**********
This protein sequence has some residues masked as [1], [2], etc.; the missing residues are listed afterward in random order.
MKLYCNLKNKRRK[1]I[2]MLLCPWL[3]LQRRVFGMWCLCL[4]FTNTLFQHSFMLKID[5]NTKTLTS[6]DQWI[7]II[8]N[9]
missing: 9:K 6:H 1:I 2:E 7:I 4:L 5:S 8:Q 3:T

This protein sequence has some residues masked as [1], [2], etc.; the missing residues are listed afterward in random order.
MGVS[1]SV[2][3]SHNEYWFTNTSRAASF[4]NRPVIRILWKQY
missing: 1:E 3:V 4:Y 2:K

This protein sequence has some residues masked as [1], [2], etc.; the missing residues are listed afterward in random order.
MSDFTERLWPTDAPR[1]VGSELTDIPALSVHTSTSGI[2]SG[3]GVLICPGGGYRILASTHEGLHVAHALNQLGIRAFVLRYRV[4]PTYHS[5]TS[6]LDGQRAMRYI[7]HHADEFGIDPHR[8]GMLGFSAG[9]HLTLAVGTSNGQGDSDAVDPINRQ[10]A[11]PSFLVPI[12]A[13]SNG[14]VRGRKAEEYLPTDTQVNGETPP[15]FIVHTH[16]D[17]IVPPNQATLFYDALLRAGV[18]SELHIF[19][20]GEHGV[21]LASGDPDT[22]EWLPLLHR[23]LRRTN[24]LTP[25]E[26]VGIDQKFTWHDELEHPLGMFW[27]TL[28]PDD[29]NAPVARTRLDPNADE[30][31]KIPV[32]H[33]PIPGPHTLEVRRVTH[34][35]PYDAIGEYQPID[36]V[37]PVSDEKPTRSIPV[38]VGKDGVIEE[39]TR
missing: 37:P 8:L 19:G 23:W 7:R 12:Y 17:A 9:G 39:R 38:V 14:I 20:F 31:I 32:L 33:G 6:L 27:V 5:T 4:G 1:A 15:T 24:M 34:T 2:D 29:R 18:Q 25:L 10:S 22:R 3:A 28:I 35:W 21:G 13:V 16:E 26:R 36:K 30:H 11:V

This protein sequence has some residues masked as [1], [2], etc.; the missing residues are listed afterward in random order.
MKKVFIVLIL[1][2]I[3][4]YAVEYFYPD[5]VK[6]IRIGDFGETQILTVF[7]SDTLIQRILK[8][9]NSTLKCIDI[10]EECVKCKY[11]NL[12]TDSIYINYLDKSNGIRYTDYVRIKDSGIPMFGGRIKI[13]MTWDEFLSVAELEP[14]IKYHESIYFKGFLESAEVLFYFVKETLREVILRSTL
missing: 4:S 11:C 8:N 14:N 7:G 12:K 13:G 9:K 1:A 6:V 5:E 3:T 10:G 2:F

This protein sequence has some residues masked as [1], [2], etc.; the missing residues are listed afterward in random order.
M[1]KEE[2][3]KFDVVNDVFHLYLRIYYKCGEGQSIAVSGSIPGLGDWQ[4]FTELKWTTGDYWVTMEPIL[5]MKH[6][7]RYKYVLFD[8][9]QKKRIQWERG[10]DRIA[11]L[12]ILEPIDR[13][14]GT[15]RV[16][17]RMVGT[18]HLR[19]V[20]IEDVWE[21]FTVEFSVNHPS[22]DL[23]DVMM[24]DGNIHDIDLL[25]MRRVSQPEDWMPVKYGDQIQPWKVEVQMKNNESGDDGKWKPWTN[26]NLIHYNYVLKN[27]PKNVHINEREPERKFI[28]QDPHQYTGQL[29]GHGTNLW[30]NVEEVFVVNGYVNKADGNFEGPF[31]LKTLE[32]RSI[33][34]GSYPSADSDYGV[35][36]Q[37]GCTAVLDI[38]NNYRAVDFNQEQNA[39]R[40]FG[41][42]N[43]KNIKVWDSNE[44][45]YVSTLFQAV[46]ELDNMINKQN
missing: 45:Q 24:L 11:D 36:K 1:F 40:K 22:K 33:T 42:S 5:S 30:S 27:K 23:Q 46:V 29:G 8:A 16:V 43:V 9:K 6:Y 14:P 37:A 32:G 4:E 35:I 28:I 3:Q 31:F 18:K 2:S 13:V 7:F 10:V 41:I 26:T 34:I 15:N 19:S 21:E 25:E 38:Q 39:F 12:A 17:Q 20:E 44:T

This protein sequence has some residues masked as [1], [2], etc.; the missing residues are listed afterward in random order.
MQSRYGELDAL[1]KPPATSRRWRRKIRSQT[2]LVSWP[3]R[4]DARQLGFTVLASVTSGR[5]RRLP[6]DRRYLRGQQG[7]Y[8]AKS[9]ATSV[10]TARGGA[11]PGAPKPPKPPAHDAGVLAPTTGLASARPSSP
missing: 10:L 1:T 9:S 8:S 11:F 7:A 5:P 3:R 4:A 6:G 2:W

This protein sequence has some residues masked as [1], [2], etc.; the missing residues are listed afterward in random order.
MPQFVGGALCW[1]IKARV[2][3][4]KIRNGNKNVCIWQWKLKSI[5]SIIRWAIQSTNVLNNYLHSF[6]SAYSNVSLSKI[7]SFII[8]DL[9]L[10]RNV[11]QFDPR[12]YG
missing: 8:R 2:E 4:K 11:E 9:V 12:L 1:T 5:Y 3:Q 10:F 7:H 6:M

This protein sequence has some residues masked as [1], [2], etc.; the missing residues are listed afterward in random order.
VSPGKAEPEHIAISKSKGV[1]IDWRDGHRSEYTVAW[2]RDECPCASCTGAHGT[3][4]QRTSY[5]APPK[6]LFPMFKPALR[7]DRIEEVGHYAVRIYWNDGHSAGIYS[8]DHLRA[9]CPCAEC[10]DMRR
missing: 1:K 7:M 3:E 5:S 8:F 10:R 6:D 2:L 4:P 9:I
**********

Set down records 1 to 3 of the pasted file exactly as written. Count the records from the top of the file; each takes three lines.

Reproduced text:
This protein sequence has some residues masked as [1], [2], etc.; the missing residues are listed afterward in random order.
MKLYCNLKNKRRK[1]I[2]MLLCPWL[3]LQRRVFGMWCLCL[4]FTNTLFQHSFMLKID[5]NTKTLTS[6]DQWI[7]II[8]N[9]
missing: 9:K 6:H 1:I 2:E 7:I 4:L 5:S 8:Q 3:T

This protein sequence has some residues masked as [1], [2], etc.; the missing residues are listed afterward in random order.
MGVS[1]SV[2][3]SHNEYWFTNTSRAASF[4]NRPVIRILWKQY
missing: 1:E 3:V 4:Y 2:K

This protein sequence has some residues masked as [1], [2], etc.; the missing residues are listed afterward in random order.
MSDFTERLWPTDAPR[1]VGSELTDIPALSVHTSTSGI[2]SG[3]GVLICPGGGYRILASTHEGLHVAHALNQLGIRAFVLRYRV[4]PTYHS[5]TS[6]LDGQRAMRYI[7]HHADEFGIDPHR[8]GMLGFSAG[9]HLTLAVGTSNGQGDSDAVDPINRQ[10]A[11]PSFLVPI[12]A[13]SNG[14]VRGRKAEEYLPTDTQVNGETPP[15]FIVHTH[16]D[17]IVPPNQATLFYDALLRAGV[18]SELHIF[19][20]GEHGV[21]LASGDPDT[22]EWLPLLHR[23]LRRTN[24]LTP[25]E[26]VGIDQKFTWHDELEHPLGMFW[27]TL[28]PDD[29]NAPVARTRLDPNADE[30][31]KIPV[32]H[33]PIPGPHTLEVRRVTH[34][35]PYDAIGEYQPID[36]V[37]PVSDEKPTRSIPV[38]VGKDGVIEE[39]TR
missing: 37:P 8:L 19:G 23:W 7:R 12:Y 17:A 9:G 39:R 38:V 14:I 20:F 31:I 32:L 33:G 6:L 27:V 5:T 4:G 1:A 15:T 24:M 34:T 2:D 29:R 18:Q 25:L 10:S 22:R 3:A 28:I 35:W 21:G 13:V 16:E 26:R 36:K 30:H 11:V